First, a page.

Kids will no longer be able to watch ‘Peter Pan,’ ‘The Aristocats,’ and ‘Dumbo’ on the streamer, though the films will still be available to adults with added advisory warnings.
In the era of cancel culture and controversy, great efforts at political correctness are becoming more commonplace, whether for genuine efforts at inclusivity or simply to avoid consumer backlash. Culling overtly or contextually racist and potentially derogatory content is a huge concern for media outlets, especially in children’s entertainment. Disney is at the forefront of this movement, putting a content warning on The Muppet Show and more recently, pulling the classic films Dumbo, The Aristocats, and Peter Pan from Disney+ due to racist imagery. Adults will still be able to view the films, which will now contain a content advisory warning.
Disney explains the reasoning behind each of the removals in their ‘Stories Matter’ section of their website. For Dumbo, they state, “the crows and musical number pay homage to racist minstrel shows, where white performers with blackened faces and tattered clothing imitated and ridiculed enslaved Africans on Southern plantations. The leader of the group in Dumbo is Jim Crow, which shares the name of laws that enforced racial segregation in the Southern United States.” Back in 2017, Dumbo was chosen for preservation as an addition to the National Film Registry.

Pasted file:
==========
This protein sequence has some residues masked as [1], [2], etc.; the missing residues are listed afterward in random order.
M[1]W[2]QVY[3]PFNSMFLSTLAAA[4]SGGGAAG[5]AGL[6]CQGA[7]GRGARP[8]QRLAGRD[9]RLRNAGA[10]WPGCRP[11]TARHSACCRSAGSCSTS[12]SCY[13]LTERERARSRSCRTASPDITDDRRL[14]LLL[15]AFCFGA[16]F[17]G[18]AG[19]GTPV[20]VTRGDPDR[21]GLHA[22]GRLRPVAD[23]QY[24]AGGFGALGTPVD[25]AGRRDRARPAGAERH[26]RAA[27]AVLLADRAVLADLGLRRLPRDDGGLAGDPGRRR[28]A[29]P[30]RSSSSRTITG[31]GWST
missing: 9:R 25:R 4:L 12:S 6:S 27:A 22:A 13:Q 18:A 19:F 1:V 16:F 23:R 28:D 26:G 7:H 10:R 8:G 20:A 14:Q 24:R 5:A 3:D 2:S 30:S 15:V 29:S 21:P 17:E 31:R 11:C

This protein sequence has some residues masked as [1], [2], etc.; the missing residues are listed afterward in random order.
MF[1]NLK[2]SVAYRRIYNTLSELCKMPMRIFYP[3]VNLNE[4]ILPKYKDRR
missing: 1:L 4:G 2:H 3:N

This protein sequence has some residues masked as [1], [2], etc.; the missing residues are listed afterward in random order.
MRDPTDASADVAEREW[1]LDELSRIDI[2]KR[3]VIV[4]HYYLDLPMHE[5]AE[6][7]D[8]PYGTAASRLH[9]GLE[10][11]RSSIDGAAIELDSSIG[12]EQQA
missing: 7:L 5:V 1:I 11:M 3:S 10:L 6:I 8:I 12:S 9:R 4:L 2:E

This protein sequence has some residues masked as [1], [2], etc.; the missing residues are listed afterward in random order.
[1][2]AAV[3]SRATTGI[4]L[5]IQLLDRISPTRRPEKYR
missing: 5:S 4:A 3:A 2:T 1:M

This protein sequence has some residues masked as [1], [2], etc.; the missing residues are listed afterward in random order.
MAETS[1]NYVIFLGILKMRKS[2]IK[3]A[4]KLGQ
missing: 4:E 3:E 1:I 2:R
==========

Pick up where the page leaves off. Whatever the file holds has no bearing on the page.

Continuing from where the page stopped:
As for Peter Pan, “the film portrays Native people in a stereotypical manner that reflects neither the diversity of Native peoples nor their authentic cultural traditions. It shows them speaking in an unintelligible language and repeatedly refers to them as ‘redskins,’ an offensive term. Peter and the Lost Boys engage in dancing, wearing headdresses and other exaggerated tropes.”
Finally, for The Aristocats, “The Siamese cat Shun Gon is depicted as a racist caricature of East Asian peoples with exaggerated stereotypical traits such as slanted eyes and buck teeth.
These decisions were announced around the same time six Dr. Seuss books were pulled from further publication, also due to alleged racism. This begs a larger question: when is censorship helpful, and when is it harmful? Do these films and books need to be pulled, or should they remain as a reminder of what was once acceptable, so that people can hopefully understand the hurtful and problematic nature of such messaging and learn why it is patently offensive?